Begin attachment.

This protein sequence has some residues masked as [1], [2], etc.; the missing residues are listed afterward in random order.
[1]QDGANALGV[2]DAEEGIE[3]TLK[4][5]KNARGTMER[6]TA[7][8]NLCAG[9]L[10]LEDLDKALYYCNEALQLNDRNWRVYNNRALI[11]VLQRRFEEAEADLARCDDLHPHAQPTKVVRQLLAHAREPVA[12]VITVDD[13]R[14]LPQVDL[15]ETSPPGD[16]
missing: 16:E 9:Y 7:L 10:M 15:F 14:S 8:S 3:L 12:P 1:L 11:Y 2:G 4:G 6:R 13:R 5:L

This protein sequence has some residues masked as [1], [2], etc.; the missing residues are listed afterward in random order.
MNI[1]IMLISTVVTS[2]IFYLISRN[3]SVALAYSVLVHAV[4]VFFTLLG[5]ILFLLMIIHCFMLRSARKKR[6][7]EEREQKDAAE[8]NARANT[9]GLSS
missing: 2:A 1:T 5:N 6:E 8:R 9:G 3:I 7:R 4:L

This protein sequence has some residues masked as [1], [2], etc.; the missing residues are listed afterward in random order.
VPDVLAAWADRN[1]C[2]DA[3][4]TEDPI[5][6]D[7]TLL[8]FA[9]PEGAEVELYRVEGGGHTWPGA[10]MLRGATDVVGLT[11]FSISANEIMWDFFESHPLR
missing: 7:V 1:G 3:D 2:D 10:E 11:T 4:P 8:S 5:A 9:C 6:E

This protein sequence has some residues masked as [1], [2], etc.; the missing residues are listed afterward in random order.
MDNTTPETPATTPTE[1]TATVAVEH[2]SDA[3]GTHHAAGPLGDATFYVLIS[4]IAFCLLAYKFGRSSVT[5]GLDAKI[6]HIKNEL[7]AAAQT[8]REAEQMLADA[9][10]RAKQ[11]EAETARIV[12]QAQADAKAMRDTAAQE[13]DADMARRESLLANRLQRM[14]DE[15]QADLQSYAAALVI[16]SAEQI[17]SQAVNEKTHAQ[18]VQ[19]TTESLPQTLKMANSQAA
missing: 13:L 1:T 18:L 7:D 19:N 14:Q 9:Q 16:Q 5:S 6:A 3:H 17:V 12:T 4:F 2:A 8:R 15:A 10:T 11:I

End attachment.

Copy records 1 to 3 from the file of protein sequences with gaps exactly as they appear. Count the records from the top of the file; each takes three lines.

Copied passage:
This protein sequence has some residues masked as [1], [2], etc.; the missing residues are listed afterward in random order.
[1]QDGANALGV[2]DAEEGIE[3]TLK[4][5]KNARGTMER[6]TA[7][8]NLCAG[9]L[10]LEDLDKALYYCNEALQLNDRNWRVYNNRALI[11]VLQRRFEEAEADLARCDDLHPHAQPTKVVRQLLAHAREPVA[12]VITVDD[13]R[14]LPQVDL[15]ETSPPGD[16]
missing: 16:E 9:Y 7:L 10:M 15:F 14:S 8:S 3:L 12:P 1:L 11:Y 2:G 4:G 6:R 13:R 5:L

This protein sequence has some residues masked as [1], [2], etc.; the missing residues are listed afterward in random order.
MNI[1]IMLISTVVTS[2]IFYLISRN[3]SVALAYSVLVHAV[4]VFFTLLG[5]ILFLLMIIHCFMLRSARKKR[6][7]EEREQKDAAE[8]NARANT[9]GLSS
missing: 2:A 1:T 5:N 6:E 8:R 9:G 3:I 7:R 4:L

This protein sequence has some residues masked as [1], [2], etc.; the missing residues are listed afterward in random order.
VPDVLAAWADRN[1]C[2]DA[3][4]TEDPI[5][6]D[7]TLL[8]FA[9]PEGAEVELYRVEGGGHTWPGA[10]MLRGATDVVGLT[11]FSISANEIMWDFFESHPLR
missing: 7:V 1:G 3:D 2:D 10:E 11:T 4:P 8:S 5:A 9:C 6:E